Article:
• Canadian investors and the discount on closed-end funds

      Wang, Yue; Faculty of Business Programs (Brock University, 2010-03-09)
      Small investors' sentiment has been proposed by behaviouralists to explain the existence and behavior of discount on closed-end funds (CEFD). The empirical tests of this sentiment hypothesis so far provide equivocal results. Besides, most of out-of-sample tests outside U.S. are not robust in the sense that they fail to well control other firm characteristics and risk factors that may explain stock return and to provide a formal cross-sectional test of the link between CEFD and stock return. This thesis explores the role of CEFD in asset pricing and further validates CEFD as a sentiment proxy in Canadian context and augments the extant studies by examining the redemption feature inherent in Canadian closed-end funds and by enhancing the robustness of the empirical tests. Our empirical results document differential behaviors in discounts between redeemable funds and non-redeemable funds. However, we don't find supportive evidence of CEFD as a priced factor. Specifically, the stocks with different exposures to CEFD fail to provide significantly different average return. Nor does CEFD provide significant incremental explanatory power, after controlling other well-known firm characteristics and risk factors, in cross-sectional as well as time-series variation of stock return. This evidence, together with the findings from our direct test of CEFD as a sentiment index, suggests that CEFD, even the discount on traditional non-redeemable closed-end funds, is unlikely to be driven by elusive sentiment in Canada.
    • The carbon disclosure project, an evolution in international environmental corporate governance : motivations and determinants of market response to voluntary disclosures

      Wegener, Matt; Faculty of Business Programs (Brock University, 2010-10-27)
      This paper examines the factors associated with Canadian firms voluntarily disclosing climate change information through the Carbon Disclosure Project. Five hypotheses are presented to explain the factors influencing management's decision to disclose this information. These hypotheses include a response to shareholder activism, domestic institutional investor shareholder activism, signalling, litigation risk, and low cost publicity. Both binary logistic regressions as well as a cross-sectional analysis of the equity market's response to the environmental disclosures being made were used to test these hypotheses. Support was found for shareholder activism, low cost publicity, and litigation risk. However, the equity market's response was not found to be statistically significant.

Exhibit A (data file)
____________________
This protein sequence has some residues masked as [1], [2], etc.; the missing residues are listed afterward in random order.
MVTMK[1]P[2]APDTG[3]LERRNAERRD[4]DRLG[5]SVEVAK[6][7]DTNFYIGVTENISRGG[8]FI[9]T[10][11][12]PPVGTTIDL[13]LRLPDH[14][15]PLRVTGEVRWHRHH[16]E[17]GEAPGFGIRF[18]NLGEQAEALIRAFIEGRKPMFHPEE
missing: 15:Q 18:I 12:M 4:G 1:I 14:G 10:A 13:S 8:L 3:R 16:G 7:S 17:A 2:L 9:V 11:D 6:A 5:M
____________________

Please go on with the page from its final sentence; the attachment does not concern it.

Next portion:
• CEO Compensation, Compensation Risk, and Corporate Governance: Evidence from Technology Firms

      Yu, Zhimin (Jimmy); Faculty of Business Programs (Brock University, 2012-05-17)
      Literature suggests that CEOs of technology firms earn higher pay than CEOs of non-technology firms. I investigate whether compensation risk explains the difference in compensation between technology firms and non-technology firms. Controlling for firm size and performance, I find that CEOs in technology firms have higher pay, but also have much higher compensation risk compared to non-technology firms. Compensation risk explains the major part of the difference in CEO pay. My study is consistent with the labor market economics view that CEOs earn competitive risk-adjusted total compensation.

      Wang, Ziwen; Faculty of Business Programs
      This thesis compares the performance of ten well-known asset-pricing models for cross-sectional returns of various portfolios from January 1967 to December 2016. We rely on the distance-based metrics as the primary performance measure and use quantile regressions to compare models at a wide range of quantiles of the asset return distribution. The model performance is examined from both statistical and economic perspectives. We find that the Fama and French (2018) six-factor model reliably outperforms other competing models in pricing the selected portfolios. In particular, both the momentum factor and the value factor are necessary in asset-pricing models to explain the return variations in different quantiles. We also find that the performance of Barilla and Shanken (2018) six-factor model exhibits strong explanatory power in medium to high quantiles, despite some existing findings that their model performs poorly in OLS regressions. Overall, we show that the distance-based metrics coupled with quantile regressions provide a consistent and robust model-comparison methodology that largely enhances the existing OLS-based statistical measures.